Downey Jr. is surrounded by overqualified actors. As Maya, an intriguing ex-lover who swoops back into Stark’s life, Rebecca Hall coolly upstages Gwyneth Paltrow—who’s stuck in her thankless role as wifey-pooh window-dressing/damsel-in-distress, kidnapped and strung up in poses that seemed designed to show off her gym-toned body. Hall has more to work with, but like a number of the script’s loose ends, the promise of her character doesn’t pay off. Rounding out the cast, and filling out his own Iron Patriot suit, is Don Cheadle as Lt. Col. James ‘Rhodey’ Rhodes, Stark’s government-issue sidekick. Favreau provides some comic relief as a Stark’s low-tech, blundering security boss. And to give the kids a point of contact, after typically falling from grace, a bruised and beat-up Stark spends some time playing gruff father figure to a wide-eyed young boy (Ty Simpkins), who helps him rebuild his shattered suit in his small-town basement.

The first half of the movie has great momentum, rolling along on a high-octane blend of diabolical intrigue and playful wit. But in typical blockbuster fashion, the third act grinds through a generic action sequence that feels interminable. That said, despite the script maze of loose ends, it does knot Tony Stark’s storyline with an elegant finish, which would allow Downey Jr. to gracefully mothball the iron suit, bringing it out only for another Avengers outing or two. But don’t count on it. As Johnny Depp has shown with Pirates of the Caribbean, it’s hard to walk away from a blockbuster brand before it goes bust.

Geneviève Bujold and James Cromwell in 'Still Mine' / Courtesy of Mongrel Media

For something completely different, also opening this week is Still Mine, a small but lovely picture from Canadian writer-director Michael McGowan (One Week, St. Ralph). After taking a critical beating for his previous outing, A Score: A Hockey Musical, a sad triumph of conceptual ambition over common sense, McGowan redeems himself with a solid, sensitive drama that strikes me as the best film of his career.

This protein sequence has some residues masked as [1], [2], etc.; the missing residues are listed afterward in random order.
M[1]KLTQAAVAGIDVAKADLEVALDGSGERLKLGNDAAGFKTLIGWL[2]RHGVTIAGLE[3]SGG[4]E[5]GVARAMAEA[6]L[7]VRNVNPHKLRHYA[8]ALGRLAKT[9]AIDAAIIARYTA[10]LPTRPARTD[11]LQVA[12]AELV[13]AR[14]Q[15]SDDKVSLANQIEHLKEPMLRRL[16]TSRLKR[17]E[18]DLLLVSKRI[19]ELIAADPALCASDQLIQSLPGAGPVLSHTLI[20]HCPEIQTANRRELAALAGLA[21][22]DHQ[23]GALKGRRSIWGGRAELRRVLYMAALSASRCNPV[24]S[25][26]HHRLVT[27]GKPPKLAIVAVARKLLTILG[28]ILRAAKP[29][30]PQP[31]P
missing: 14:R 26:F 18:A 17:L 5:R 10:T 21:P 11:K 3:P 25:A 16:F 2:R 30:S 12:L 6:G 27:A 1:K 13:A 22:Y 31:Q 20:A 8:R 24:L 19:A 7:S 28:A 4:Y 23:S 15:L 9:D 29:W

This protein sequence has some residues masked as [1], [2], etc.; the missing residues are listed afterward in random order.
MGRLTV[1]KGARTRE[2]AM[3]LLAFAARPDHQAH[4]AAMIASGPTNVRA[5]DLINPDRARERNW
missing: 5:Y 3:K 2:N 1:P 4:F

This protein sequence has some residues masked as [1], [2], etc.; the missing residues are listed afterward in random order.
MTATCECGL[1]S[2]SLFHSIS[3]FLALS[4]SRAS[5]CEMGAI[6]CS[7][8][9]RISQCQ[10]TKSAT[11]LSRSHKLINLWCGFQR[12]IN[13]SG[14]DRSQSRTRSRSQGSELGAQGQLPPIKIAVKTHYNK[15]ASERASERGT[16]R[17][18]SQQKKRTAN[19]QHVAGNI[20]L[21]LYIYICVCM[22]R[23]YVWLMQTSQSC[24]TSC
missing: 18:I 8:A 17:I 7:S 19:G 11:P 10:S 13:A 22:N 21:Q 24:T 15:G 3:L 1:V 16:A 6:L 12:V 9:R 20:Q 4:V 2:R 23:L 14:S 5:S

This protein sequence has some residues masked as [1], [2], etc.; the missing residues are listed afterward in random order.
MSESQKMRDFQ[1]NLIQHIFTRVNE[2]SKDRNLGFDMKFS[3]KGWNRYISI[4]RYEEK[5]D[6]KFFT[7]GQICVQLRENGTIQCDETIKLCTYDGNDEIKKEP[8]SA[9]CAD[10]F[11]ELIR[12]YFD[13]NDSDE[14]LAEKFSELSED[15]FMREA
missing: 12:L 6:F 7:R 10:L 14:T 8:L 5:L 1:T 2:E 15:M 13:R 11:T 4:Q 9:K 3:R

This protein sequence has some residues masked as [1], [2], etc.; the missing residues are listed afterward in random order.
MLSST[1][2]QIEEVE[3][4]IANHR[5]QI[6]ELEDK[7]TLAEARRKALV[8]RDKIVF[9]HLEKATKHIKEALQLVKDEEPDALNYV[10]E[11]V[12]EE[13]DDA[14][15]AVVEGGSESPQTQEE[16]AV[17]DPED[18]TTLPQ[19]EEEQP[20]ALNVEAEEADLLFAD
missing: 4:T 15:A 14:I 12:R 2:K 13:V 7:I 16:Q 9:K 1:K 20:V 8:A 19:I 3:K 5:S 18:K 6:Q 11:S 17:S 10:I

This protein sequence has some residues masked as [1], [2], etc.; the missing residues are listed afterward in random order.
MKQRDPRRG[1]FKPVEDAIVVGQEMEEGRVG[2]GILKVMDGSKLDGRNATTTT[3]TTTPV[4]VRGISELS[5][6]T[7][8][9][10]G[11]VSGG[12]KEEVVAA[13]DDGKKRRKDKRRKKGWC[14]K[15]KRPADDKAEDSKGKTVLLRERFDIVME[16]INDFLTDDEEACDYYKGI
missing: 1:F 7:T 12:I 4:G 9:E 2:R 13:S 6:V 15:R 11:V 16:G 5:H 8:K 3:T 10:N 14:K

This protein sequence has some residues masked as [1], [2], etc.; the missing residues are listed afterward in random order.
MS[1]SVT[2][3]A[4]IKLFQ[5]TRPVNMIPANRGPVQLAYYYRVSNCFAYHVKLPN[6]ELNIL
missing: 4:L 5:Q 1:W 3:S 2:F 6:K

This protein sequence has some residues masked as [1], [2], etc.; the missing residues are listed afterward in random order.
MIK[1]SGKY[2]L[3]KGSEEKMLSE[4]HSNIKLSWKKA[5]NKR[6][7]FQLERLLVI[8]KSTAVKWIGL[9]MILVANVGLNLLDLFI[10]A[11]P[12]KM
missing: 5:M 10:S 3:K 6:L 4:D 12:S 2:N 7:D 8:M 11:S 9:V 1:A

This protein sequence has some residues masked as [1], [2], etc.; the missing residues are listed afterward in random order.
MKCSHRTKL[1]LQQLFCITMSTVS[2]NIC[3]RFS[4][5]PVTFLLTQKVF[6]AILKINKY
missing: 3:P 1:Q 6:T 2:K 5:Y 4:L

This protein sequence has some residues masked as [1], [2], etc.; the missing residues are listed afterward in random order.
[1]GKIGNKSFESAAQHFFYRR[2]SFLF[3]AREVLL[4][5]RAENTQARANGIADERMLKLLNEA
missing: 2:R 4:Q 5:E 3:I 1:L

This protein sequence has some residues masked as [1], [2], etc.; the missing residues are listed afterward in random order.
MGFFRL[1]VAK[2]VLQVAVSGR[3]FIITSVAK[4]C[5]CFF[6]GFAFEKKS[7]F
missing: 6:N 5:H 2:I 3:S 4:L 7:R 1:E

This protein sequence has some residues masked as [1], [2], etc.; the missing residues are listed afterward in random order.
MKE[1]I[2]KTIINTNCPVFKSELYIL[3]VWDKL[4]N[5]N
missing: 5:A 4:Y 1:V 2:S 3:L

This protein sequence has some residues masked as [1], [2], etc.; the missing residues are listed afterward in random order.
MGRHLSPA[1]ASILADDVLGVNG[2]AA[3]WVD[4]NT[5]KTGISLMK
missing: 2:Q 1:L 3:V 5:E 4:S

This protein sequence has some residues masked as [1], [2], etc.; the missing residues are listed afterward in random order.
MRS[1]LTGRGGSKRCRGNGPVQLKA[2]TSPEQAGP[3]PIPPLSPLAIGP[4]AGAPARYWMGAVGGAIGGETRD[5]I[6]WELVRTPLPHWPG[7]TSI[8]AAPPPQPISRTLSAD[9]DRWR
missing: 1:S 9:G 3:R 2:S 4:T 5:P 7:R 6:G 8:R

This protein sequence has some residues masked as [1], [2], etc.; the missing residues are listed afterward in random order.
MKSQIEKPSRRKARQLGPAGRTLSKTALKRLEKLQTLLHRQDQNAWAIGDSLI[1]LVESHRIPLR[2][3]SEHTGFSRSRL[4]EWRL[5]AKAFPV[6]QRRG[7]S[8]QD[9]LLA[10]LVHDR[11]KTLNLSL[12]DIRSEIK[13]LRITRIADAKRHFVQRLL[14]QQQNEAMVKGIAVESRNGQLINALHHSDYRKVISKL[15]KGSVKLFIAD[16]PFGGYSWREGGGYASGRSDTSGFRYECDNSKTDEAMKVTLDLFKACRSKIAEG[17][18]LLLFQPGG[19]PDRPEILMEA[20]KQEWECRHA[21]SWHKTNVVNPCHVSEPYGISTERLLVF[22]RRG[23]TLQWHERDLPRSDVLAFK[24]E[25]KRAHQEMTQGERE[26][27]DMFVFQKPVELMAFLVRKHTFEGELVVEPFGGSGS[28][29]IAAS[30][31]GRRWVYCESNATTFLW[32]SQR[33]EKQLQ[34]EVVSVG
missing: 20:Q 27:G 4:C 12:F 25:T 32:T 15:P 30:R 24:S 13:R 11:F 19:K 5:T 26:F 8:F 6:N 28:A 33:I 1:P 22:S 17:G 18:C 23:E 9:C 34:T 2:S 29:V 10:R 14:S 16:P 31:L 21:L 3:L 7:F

In an inspired coup of cross-cultural casting, James Cromwell and Geneviève Bujold co-star as a real-life married couple from New Brunswick. In a stranger-than-fiction story, Craig Morrison (Cromwell) becomes embroiled in a court battle with government bureaucrats, who stymie his plans to build a house on his own land so that his wife (Bujold), who’s succumbing to dementia, can have a comfortable room with a view overlooking the Bay of Fundy. The narrative is split between Morrison’s struggle to build the house and a romance built of tender senior moments with his wife.

Cromwell and Bujold are both a treat, and they have genuine chemistry together—not surprising since Cromwell has had a crush on his co-star since the 1960s.  McGowan crafts the narrative with honest moments and telling details. The story’s sturdy construction, not unlike that of the house, is a thing of clean lines and modest beauty. For more on the film, and interviews with McGowan and Cromwell, go to my recent Maclean’s story.